Drury Lane Theatre, the first building to be used uniquely as a theatre in Saint John, opened on 3 February 1809. It was also known as the Theatre in Drury Lane and the Saint John Theatre.
The idea for the theatre came from garrison officers of the 101st Regiment under Major George O’Malley in January 1809. O’Malley and his charges were headquartered at Fort Howe. Garrison theatre was a tradition in Britain, and it was something that the Fort Howe soldiers wanted to continue when stationed in Saint John. Interest in a theatre spread quickly around the city, and construction commenced. Despite it being one of the coldest winters in recent years, the building was ready in just under a month. On 30 January 1809, the Royal Gazette reported that minor construction delays forced the company to postpone opening night until 3 February 1809.
Located in York Point, a fashionable district of Saint John, Drury Lane Theatre was constructed out of the shell of an older building on the corner of Union Street and Drury Lane. Now known as Red Rose Corner, the district also housed Lawrence’s on Union Street, which held gala balls. Upon completion, the 56-by-26-foot auditorium had a green room for rehearsals, boxes, a pit and gallery, as well as several other rooms for workshops, storage, and meetings. The stage was small, but it had a proscenium arch and a narrow apron .
The theatre’s performing company, made up of officers and civilians, called itself “His Majesty’s Servants”. On opening night, they performed Joseph Holman’s Abroad and at Home and Isaac Jackman’s All the World’s a Stage. The latter was a local favourite among amateurs. The performances went off without a hitch, and the city’s Royal Gazette reported soon after that the spirited actors drew a great crowd, were impressive, and set a wonderful example for future productions (6 Feb. 1809).
Following opening night, Drury Lane had a busy season. February, March, and April each saw two programs, with one more in May, making up a performance list of ten different productions. The majority of the scripts were farces and comedies, such as The Brave Irishman by T. Sheridan (7 Mar. 1809) and John Bull, Or, the Englishman’s Fire-Side by George Colman (2 May 1809). The only troubles experienced were military obligations for actors that often caused performance postponements, although that did not dampen the theatre’s popularity. A seat in a box was 5 shillings, a seat in the pit 4 shillings, and a seat in the gallery 3 shillings. Ticket prices were higher than elsewhere in Saint John, though the theatre quickly gained the attention of upper classes and the intellectual elite in the city. Plays performed in the city were normally held at houses and taverns, so the higher price of tickets at Drury Lane was due to rent costs. According to the company’s newspaper advertisements in the Royal Gazette, tickets had to be purchased from the green room three days prior to the show to assure proper seating; no money was taken at the door (6 Feb. 1809).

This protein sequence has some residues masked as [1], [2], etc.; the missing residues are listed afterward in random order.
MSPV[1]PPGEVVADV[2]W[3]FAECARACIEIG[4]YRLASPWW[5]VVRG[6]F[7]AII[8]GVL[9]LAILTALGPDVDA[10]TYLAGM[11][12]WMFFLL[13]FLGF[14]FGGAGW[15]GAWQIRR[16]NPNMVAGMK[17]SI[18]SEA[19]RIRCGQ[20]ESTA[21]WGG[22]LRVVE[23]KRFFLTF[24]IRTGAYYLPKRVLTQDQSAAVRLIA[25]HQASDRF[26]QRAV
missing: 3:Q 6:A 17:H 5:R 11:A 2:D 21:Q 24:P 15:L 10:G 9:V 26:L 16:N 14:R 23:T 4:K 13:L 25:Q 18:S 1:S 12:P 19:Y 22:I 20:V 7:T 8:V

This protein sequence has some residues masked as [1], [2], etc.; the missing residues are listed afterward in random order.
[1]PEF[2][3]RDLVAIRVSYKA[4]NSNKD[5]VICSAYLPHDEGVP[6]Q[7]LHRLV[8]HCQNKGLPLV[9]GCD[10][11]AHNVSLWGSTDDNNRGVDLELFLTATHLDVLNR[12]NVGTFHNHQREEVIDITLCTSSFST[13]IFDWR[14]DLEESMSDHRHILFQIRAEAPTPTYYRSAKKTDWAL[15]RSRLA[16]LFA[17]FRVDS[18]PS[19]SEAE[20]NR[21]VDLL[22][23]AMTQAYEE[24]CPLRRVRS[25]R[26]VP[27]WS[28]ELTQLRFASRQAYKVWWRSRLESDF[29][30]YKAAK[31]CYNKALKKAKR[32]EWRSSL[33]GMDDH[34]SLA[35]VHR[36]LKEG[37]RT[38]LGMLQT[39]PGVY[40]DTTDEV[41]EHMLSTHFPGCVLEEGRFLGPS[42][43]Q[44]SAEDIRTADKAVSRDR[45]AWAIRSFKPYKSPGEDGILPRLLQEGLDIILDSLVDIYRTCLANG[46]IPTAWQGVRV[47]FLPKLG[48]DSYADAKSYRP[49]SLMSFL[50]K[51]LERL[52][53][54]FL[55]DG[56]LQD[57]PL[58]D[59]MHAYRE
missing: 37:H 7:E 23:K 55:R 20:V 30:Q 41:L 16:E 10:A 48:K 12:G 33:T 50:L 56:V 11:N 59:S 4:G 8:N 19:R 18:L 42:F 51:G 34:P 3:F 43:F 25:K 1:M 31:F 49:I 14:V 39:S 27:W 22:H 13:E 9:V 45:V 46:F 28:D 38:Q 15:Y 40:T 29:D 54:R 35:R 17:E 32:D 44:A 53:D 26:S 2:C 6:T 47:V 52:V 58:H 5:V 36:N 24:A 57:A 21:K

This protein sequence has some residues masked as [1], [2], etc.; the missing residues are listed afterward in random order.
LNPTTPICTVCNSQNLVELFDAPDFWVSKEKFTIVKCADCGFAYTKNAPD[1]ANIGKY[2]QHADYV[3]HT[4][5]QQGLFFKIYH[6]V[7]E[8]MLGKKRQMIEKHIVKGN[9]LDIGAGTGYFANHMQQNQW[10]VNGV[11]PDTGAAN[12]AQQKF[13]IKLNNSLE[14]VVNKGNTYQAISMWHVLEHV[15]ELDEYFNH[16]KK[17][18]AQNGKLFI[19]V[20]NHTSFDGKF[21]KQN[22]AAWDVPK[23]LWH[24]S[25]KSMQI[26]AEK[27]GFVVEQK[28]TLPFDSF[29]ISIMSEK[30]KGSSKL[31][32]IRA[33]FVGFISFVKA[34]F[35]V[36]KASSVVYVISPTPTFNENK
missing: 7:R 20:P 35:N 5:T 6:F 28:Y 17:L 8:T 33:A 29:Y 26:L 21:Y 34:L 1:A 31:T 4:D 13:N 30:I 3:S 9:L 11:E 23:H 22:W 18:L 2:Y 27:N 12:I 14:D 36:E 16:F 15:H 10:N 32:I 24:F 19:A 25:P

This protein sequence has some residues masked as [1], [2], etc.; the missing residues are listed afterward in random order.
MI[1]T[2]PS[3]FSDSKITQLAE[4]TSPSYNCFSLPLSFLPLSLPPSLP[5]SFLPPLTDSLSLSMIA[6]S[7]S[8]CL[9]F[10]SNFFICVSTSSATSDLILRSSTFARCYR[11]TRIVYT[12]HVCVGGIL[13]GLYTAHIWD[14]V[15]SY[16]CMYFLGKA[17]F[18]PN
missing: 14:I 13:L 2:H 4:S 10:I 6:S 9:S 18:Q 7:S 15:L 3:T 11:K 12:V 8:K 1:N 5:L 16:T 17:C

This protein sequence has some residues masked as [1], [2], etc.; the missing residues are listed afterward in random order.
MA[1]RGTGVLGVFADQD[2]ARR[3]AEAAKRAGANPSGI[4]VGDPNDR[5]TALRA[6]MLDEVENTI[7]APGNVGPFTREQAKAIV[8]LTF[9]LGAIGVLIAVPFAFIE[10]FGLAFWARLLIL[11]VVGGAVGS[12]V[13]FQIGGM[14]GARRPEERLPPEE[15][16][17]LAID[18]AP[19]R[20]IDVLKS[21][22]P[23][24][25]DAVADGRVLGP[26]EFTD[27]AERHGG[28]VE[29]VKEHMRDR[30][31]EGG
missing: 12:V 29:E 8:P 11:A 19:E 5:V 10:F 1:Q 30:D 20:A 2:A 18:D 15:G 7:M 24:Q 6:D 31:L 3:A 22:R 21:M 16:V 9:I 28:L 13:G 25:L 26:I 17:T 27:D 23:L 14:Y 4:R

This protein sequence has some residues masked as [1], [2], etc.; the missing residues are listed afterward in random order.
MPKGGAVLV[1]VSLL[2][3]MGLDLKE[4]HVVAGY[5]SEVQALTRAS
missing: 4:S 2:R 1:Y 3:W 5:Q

In July 1809, the 101st Regiment at Fort Howe was sent to the West Indies. With the regiment’s men making up the majority of “His Majesty’s Servants,” Drury Lane suddenly had no performing company. The remaining players were mostly students who focused on other things, so there were insufficient numbers to keep the theatre running. In a public auction notice in the Royal Gazette on 20 November 1809, it was reported that the building, wardrobe, and props were to be sold on 22 November. As a condition of sale, the buyer had to keep the building as a theatre; however, there is scant record of any performances there again until 1815. The one exception is C.S. Powell’s one-man variety show called The Evening Brush for Rubbing Off the Rust of Care, performed at Drury Lane on 16 May 1810.
In 1815, teenagers Neville Parker and James Lyster gathered a company to perform at Drury Lane. Like “His Majesty’s Servants,” this new company catered to the same audience and sold tickets for the same prices. They performed for two seasons in 1815 and 1816, each opening with a performance for charity. In April 1815, there was a notice in the New Brunswick Courier requesting that the public lend any of the scripts in an attached list to the theatre if they were available. This list included No Song, No Supper; Love À-la-Mode; Fortune’s Frolic; Ducks and Green Peas, or the New-Castle Rider; Miller of Mansfield; The Citizen; and Raising the Wind; as well as an open invitation to lend any other scripts available. For the remainder of the 1815 season, the performances often reflected this list. As before, most of these were comedies, with Love À-la-Mode being the most popular.
The 1816 season was very brief, with only two known programs following opening night. The first program included performances of The Soldier’s Daughter and The Jew and the Doctor, and the second program was a local script titled The Sailor’s Return or Jack’s Cure for the Hystericks, performed on 9 March 1816. With no other performances for several months, Drury Lane Theatre was once again sold at an auction on 16 July 1816. This time, there were no orders to remain a theatre, so actors in the city moved elsewhere and Drury Lane passed into history.
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